• Elizabeth F. Thompson. Justice Interrupted: The Struggle for Constitutional Government in the Middle East. Cambridge, MA: Harvard University Press, 2013. 432 pp.

    Elizabeth F. Thompson. Justice Interrupted: The Struggle for Constitutional Government in the Middle East. Cambridge, MA: Harvard University Press, 2013. 432 pp.

    $5.00 Free!
  • Masquerade and the Performance of National Imaginaries: Levantine Ethics, Aesthetics, and Identities in Egyptian Cinema

    Egyptian films from the 1930s through the 1950s reflected the diversity of Egypt’s cities. This article argues that a subtle but notable shift in the semiotics of otherness—from a Levantine idiom to a less fluid construction of ethno-religious identity—occurs over this period in Egyptian cinema. Analysis of the films Salamah fi khayr [Salama is Fine] and al-cIzz bahdala [Mistreated by Affluence], both released in 1937, reveals what the author identifies as a “Levantine” idiom. These films articulate an ethics of coexistence, adopt a visual language of inclusion, and represent identity as fluid and mutable. Postwar “ethnic comedies” such as Faṭimah wa-Marika wa-Rashil [Fatima, Marika, and Rachel, (1949)] and Ḥasan wa-Murqus wa-Kohayn [Hasan, Marcus, and Cohen (1954)], continue to take Egyptian diversity for granted. However, as this article demonstrates, the characteristics that had defined Levantine cinema—ethics, aesthetics, and fluidity of identity—are no longer present. All the films under discussion treat ethno-religious and national identity as performance. However, that being said, the valences attached to the comic appropriation of an identity not one’s own via role play, assumed identities, and sudden, disorienting class mobility shift over time in nuanced but significant ways. In establishing the idioms of “Levantine cinema” and “ethnic comedies,” this article also takes as a counterpoint the 2008 film Ḥasan wa-Murqus [Hasan and Marcus] which draws upon these earlier Egyptian cinematic traditions in constructing its own discourse of coexistence.

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  • Michelle U. Campos. Ottoman Brothers: Muslims, Christians and Jews in Early Twentieth-Century Palestine. Stanford: Stanford University Press, 2011. 360 pp.

    Michelle U. Campos. Ottoman Brothers: Muslims, Christians and Jews in Early Twentieth-Century Palestine. Stanford: Stanford University Press, 2011. 360 pp.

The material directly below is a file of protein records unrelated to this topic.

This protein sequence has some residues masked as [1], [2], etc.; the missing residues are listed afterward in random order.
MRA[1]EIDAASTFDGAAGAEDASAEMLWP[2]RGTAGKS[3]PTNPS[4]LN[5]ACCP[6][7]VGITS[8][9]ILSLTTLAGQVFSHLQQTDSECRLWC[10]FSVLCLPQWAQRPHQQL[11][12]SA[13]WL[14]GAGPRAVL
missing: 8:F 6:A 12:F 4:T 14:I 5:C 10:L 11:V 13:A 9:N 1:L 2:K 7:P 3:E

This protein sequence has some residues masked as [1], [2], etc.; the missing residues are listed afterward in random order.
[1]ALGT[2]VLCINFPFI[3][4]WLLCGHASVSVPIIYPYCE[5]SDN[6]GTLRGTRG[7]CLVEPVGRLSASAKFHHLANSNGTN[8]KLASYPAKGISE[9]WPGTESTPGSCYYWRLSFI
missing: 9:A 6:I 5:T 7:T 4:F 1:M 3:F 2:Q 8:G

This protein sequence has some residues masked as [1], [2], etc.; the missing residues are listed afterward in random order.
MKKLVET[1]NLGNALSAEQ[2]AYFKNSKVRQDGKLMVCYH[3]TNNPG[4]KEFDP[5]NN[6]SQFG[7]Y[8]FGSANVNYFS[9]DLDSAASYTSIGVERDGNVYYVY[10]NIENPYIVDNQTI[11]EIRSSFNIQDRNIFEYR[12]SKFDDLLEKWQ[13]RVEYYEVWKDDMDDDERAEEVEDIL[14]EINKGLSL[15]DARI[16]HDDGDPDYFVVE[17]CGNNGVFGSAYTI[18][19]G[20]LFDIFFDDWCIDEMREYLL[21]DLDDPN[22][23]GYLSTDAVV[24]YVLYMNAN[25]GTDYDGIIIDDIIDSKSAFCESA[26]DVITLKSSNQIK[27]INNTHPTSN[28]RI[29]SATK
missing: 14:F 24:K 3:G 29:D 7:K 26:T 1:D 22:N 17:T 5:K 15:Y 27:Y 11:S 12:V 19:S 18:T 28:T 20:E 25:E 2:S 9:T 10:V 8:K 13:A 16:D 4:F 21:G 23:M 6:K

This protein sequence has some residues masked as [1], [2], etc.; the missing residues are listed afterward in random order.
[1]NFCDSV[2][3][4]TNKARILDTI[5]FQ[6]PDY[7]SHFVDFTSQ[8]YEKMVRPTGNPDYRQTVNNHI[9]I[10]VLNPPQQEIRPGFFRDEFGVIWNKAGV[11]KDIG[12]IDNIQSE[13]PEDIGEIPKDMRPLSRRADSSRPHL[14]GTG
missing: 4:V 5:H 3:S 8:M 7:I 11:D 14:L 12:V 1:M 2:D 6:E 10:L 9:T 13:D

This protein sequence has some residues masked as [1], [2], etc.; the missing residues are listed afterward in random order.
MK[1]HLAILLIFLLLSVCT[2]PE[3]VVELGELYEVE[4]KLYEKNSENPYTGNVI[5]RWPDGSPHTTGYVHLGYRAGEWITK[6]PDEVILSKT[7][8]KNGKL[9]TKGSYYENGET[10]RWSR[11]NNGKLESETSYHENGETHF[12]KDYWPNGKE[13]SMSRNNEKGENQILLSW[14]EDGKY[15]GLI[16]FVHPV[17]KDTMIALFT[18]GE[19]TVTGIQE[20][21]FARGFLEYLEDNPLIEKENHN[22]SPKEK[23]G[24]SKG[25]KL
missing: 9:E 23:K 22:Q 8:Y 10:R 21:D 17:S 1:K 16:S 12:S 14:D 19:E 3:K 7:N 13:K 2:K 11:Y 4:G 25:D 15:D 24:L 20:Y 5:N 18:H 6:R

$5.00 Free!
  • Jacob Norris, Land of Progress: Palestine in the Age of Colonial Development, 1905-1948 Oxford: Oxford University Press, 2013. 241 pages.

    Jacob Norris, Land of Progress: Palestine in the Age of Colonial Development, 1905-1948. Oxford: Oxford University Press, 2013. 241 pages.

    $5.00 Free!
  • Unrest at the Gates of Aleppo: British Perspectives on the Bedouin Challenge to Public Security in Northern Syria, 1848-1913

    The political situation in the eastern Arab world during the colonial period was subject not only to the interests of the great powers of East and West but also to disturbances caused by tribal Arabs who found refuge in the desert. Although there has been much research on bedouin of both the nomadic and the sedentary tribes of Syria and its hinterland—mostly drawing on ethnographic aspects—little has been written on the tribes as a challenge to political stability. Aleppo is of special interest since it was an important city close to the desert frontier and was under permanent threat of bedouin raids. The city also was and still is a place of sectarian diversity, second only to Beirut, and all too often the Christian population was wedged between the Ottoman government and nomadic tribes. Dealing with the bedouin thus touches all aspects of an eroding Ottoman power that affected Levantine urban life and sectarian coexistence. This paper draws on previously unpublished archival sources of the British Consulate in Aleppo.

    $5.00
  • Center or Frontier: Hungary and Its Jews, Between East and West

    In the history of Hungarian political thought, East and West served as counter concepts. The first part of the article presents and analyses the history of the Eastern and Western political orientations of Hungarian nationalism from the late eighteenth to the mid-twentieth century. Key representatives of these orientations are presented with their versions of Hungarian “usable past.” Each orientation (Eastern or Western) views the second orientation as “other.”

    The second part of the article describes how Hungarian Jewish spokespeople dealt with Hungarian nationalism vis-à-vis growing anti-Semitism in Hungary in the late 1930s and early 1940s. Using the East-West metaphors, some Hungarian Jewish spokespeople tried to present Hungary’s anti-Semitic campaign as stemming from foreign, non-Hungarian sources.

    $5.00